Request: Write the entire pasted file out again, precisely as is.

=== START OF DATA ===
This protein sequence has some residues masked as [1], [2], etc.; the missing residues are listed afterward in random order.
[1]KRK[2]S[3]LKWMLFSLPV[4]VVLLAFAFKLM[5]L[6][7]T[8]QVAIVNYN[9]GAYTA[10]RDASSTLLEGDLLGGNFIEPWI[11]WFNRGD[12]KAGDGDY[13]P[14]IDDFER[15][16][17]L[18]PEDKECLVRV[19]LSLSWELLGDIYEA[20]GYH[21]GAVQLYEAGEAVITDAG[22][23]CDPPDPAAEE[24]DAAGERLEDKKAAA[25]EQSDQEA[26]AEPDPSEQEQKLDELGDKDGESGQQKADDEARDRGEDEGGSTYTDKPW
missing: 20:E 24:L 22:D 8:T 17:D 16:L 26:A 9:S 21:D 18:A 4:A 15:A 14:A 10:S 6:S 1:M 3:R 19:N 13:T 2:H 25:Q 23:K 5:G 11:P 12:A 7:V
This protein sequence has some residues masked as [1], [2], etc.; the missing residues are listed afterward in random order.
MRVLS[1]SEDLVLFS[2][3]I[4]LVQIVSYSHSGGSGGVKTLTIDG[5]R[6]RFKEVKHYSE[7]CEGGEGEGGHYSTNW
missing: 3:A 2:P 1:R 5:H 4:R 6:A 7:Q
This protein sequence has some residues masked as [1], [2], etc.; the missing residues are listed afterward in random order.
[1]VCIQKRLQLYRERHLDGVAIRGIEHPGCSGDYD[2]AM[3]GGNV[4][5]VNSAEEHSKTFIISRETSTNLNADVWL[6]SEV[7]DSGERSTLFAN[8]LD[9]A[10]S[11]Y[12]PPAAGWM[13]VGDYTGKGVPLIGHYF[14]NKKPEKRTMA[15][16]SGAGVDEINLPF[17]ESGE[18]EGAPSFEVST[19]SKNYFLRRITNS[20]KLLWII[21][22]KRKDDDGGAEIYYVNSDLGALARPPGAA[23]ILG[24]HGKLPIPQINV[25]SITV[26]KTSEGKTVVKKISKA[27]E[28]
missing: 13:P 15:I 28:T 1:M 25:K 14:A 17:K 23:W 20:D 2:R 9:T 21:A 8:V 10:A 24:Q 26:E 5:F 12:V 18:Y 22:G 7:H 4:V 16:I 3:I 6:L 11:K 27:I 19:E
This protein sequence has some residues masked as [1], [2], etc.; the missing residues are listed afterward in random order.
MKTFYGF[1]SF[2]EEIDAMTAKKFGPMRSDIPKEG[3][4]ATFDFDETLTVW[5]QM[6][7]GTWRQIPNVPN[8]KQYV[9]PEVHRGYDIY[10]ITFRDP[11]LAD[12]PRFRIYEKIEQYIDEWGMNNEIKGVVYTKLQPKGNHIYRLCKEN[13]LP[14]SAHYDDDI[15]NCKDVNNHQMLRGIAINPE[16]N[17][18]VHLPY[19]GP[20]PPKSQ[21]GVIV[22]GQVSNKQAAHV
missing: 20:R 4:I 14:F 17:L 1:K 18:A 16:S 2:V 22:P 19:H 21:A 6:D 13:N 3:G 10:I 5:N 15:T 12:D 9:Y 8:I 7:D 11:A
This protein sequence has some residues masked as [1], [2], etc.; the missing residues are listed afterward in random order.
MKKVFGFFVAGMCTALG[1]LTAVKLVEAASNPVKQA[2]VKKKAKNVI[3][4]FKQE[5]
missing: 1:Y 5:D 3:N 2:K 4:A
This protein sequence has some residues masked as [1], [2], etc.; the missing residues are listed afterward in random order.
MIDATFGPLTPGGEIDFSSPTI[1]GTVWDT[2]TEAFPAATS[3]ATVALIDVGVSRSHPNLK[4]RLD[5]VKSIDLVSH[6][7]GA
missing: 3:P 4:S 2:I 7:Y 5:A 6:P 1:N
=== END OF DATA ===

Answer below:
This protein sequence has some residues masked as [1], [2], etc.; the missing residues are listed afterward in random order.
[1]KRK[2]S[3]LKWMLFSLPV[4]VVLLAFAFKLM[5]L[6][7]T[8]QVAIVNYN[9]GAYTA[10]RDASSTLLEGDLLGGNFIEPWI[11]WFNRGD[12]KAGDGDY[13]P[14]IDDFER[15][16][17]L[18]PEDKECLVRV[19]LSLSWELLGDIYEA[20]GYH[21]GAVQLYEAGEAVITDAG[22][23]CDPPDPAAEE[24]DAAGERLEDKKAAA[25]EQSDQEA[26]AEPDPSEQEQKLDELGDKDGESGQQKADDEARDRGEDEGGSTYTDKPW
missing: 20:E 24:L 22:D 8:T 17:D 16:L 26:A 9:S 21:D 18:A 4:A 15:A 14:A 10:S 6:S 1:M 3:R 19:N 13:T 2:H 25:Q 23:K 5:G 11:P 12:A 7:V
This protein sequence has some residues masked as [1], [2], etc.; the missing residues are listed afterward in random order.
MRVLS[1]SEDLVLFS[2][3]I[4]LVQIVSYSHSGGSGGVKTLTIDG[5]R[6]RFKEVKHYSE[7]CEGGEGEGGHYSTNW
missing: 3:A 2:P 1:R 5:H 4:R 6:A 7:Q
This protein sequence has some residues masked as [1], [2], etc.; the missing residues are listed afterward in random order.
[1]VCIQKRLQLYRERHLDGVAIRGIEHPGCSGDYD[2]AM[3]GGNV[4][5]VNSAEEHSKTFIISRETSTNLNADVWL[6]SEV[7]DSGERSTLFAN[8]LD[9]A[10]S[11]Y[12]PPAAGWM[13]VGDYTGKGVPLIGHYF[14]NKKPEKRTMA[15][16]SGAGVDEINLPF[17]ESGE[18]EGAPSFEVST[19]SKNYFLRRITNS[20]KLLWII[21][22]KRKDDDGGAEIYYVNSDLGALARPPGAA[23]ILG[24]HGKLPIPQINV[25]SITV[26]KTSEGKTVVKKISKA[27]E[28]
missing: 13:P 15:I 28:T 1:M 25:K 14:A 17:K 23:W 20:D 2:R 9:T 21:A 8:V 10:A 24:Q 26:E 5:F 12:V 18:Y 22:G 7:H 4:V 16:I 3:I 6:L 11:K 27:I 19:E
This protein sequence has some residues masked as [1], [2], etc.; the missing residues are listed afterward in random order.
MKTFYGF[1]SF[2]EEIDAMTAKKFGPMRSDIPKEG[3][4]ATFDFDETLTVW[5]QM[6][7]GTWRQIPNVPN[8]KQYV[9]PEVHRGYDIY[10]ITFRDP[11]LAD[12]PRFRIYEKIEQYIDEWGMNNEIKGVVYTKLQPKGNHIYRLCKEN[13]LP[14]SAHYDDDI[15]NCKDVNNHQMLRGIAINPE[16]N[17][18]VHLPY[19]GP[20]PPKSQ[21]GVIV[22]GQVSNKQAAHV
missing: 20:R 4:I 14:F 17:L 1:K 18:A 16:S 2:V 22:P 19:H 21:A 6:D 13:N 3:G 10:I 5:N 15:T 12:D 9:Y 8:I 7:D 11:A
This protein sequence has some residues masked as [1], [2], etc.; the missing residues are listed afterward in random order.
MKKVFGFFVAGMCTALG[1]LTAVKLVEAASNPVKQA[2]VKKKAKNVI[3][4]FKQE[5]
missing: 1:Y 5:D 3:N 2:K 4:A
This protein sequence has some residues masked as [1], [2], etc.; the missing residues are listed afterward in random order.
MIDATFGPLTPGGEIDFSSPTI[1]GTVWDT[2]TEAFPAATS[3]ATVALIDVGVSRSHPNLK[4]RLD[5]VKSIDLVSH[6][7]GA
missing: 3:P 4:S 2:I 7:Y 5:A 6:P 1:N